In psychological studies, research personnel could be split such that an ethically responsible team member is given explicit and predefined plans of how to perform interim analyses, as well as the capability to make judgment calls on ethical grounds if unexpected but concerning events occur. This interim analyst would not interact with any participants, and take precautions in communications with other study personnel to inform them only of the decision to continue or not, with more details revealed if discontinuation is the outcome. When such ethical concerns are not an issue, it becomes more feasible to involve interim analysts without domain expertise and who can be more independent of the main study personnel. This may be achieved through ‘recruitment’ of potential analysts in one’s network, or also be an opportunity for ‘crowdsourcing’ the scientific endeavor (Uhlmann et al., 2019). The Open Science Framework platform StudySwap (Chartier et al., 2018) enables researchers to connect and share resources. One unanticipated but approved use case for StudySwap is to request the help of independent analysts who may perform interim analyses on one’s behalf.2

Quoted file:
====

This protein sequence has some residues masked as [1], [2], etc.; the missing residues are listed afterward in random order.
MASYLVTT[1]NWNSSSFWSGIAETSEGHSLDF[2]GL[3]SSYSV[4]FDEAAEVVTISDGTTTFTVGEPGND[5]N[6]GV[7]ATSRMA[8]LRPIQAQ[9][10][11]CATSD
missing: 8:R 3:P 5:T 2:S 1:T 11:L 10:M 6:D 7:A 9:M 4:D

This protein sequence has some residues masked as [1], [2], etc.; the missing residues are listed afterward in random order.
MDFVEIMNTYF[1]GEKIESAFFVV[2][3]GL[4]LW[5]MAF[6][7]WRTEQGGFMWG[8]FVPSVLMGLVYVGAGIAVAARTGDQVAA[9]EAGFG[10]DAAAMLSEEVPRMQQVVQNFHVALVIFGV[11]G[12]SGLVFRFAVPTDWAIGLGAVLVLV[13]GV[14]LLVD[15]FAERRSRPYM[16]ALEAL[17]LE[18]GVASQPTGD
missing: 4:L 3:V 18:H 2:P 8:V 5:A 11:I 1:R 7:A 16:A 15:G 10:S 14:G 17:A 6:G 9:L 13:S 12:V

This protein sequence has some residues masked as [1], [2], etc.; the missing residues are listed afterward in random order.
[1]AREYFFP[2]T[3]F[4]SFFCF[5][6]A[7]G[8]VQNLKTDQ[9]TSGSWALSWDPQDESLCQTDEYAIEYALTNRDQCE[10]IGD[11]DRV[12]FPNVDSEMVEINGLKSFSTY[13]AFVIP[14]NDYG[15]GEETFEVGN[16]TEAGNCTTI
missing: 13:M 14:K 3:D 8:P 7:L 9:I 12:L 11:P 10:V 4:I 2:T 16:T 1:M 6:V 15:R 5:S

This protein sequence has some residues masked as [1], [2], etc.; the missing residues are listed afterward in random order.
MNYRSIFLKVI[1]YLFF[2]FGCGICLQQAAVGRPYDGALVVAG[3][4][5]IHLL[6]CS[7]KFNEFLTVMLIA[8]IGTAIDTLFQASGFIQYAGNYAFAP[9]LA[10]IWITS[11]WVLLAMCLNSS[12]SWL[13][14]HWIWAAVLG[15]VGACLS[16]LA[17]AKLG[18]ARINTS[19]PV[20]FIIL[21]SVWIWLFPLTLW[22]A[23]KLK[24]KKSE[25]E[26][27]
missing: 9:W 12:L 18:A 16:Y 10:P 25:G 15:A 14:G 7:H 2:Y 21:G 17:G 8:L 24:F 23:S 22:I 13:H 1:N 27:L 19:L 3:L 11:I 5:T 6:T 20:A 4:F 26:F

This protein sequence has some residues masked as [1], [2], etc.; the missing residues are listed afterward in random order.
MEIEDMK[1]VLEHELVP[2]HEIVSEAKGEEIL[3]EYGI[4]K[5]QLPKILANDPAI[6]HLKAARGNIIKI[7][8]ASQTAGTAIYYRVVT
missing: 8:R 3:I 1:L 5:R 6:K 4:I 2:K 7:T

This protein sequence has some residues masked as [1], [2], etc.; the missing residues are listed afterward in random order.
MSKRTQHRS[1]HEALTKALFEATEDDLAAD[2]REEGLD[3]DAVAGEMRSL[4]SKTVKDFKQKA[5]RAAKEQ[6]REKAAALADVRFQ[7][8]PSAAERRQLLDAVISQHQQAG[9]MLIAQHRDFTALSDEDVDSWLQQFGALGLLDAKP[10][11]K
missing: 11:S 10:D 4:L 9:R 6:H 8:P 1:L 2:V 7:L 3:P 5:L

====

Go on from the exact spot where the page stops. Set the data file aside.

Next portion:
Researchers must also be aware that even with ostensibly blinded sequential analyses, failure to think critically about psychological aspects of the experimental process can more easily result in leakage of ‘implied’ information about study effects. Based on initial power analyses, study personnel may realize that the mere fact of continuing data collection beyond a certain sample size implies that initial effect size predictions were likely overestimated. Where data collection is time consuming and difficult, this may be compounded by frustration and the dim prospect of continuing with many more participants for relatively little anticipated gain. Intuitively, effects of continuing data collection without statistical information about the effect would have less effect on the experimenter’s beliefs than literally seeing evidence accumulating against their hypothesis, but would tend to rise with increasingly drawn-out periods of data collection. Hence, beyond planning for compelling statistical evidence (Schönbrodt & Wagenmakers, 2018), researchers should balance the chances of ending the experiment at a decision boundary (e.g., a critical p value or Bayes Factor) with the potential that continuing data collection beyond a certain point may change the experimenters’ confidence in the expected effect, and thereby influence the data-generating process. Whatever the choice of minimum and maximum sample size, it would be wise to recognize the minimum as only a best-case scenario: the maximum must be entertained as genuinely possible, and planning a series of experiments on the assumption that each will end at the first opportunity is likely to prove frustrating. While this may seem obvious, it is worth emphasizing – as researchers we are not immune to the sense that luck will be on our side, going through the procedures of a power analysis and highly ambitious sample size that we actually hope and expect to never have to reach.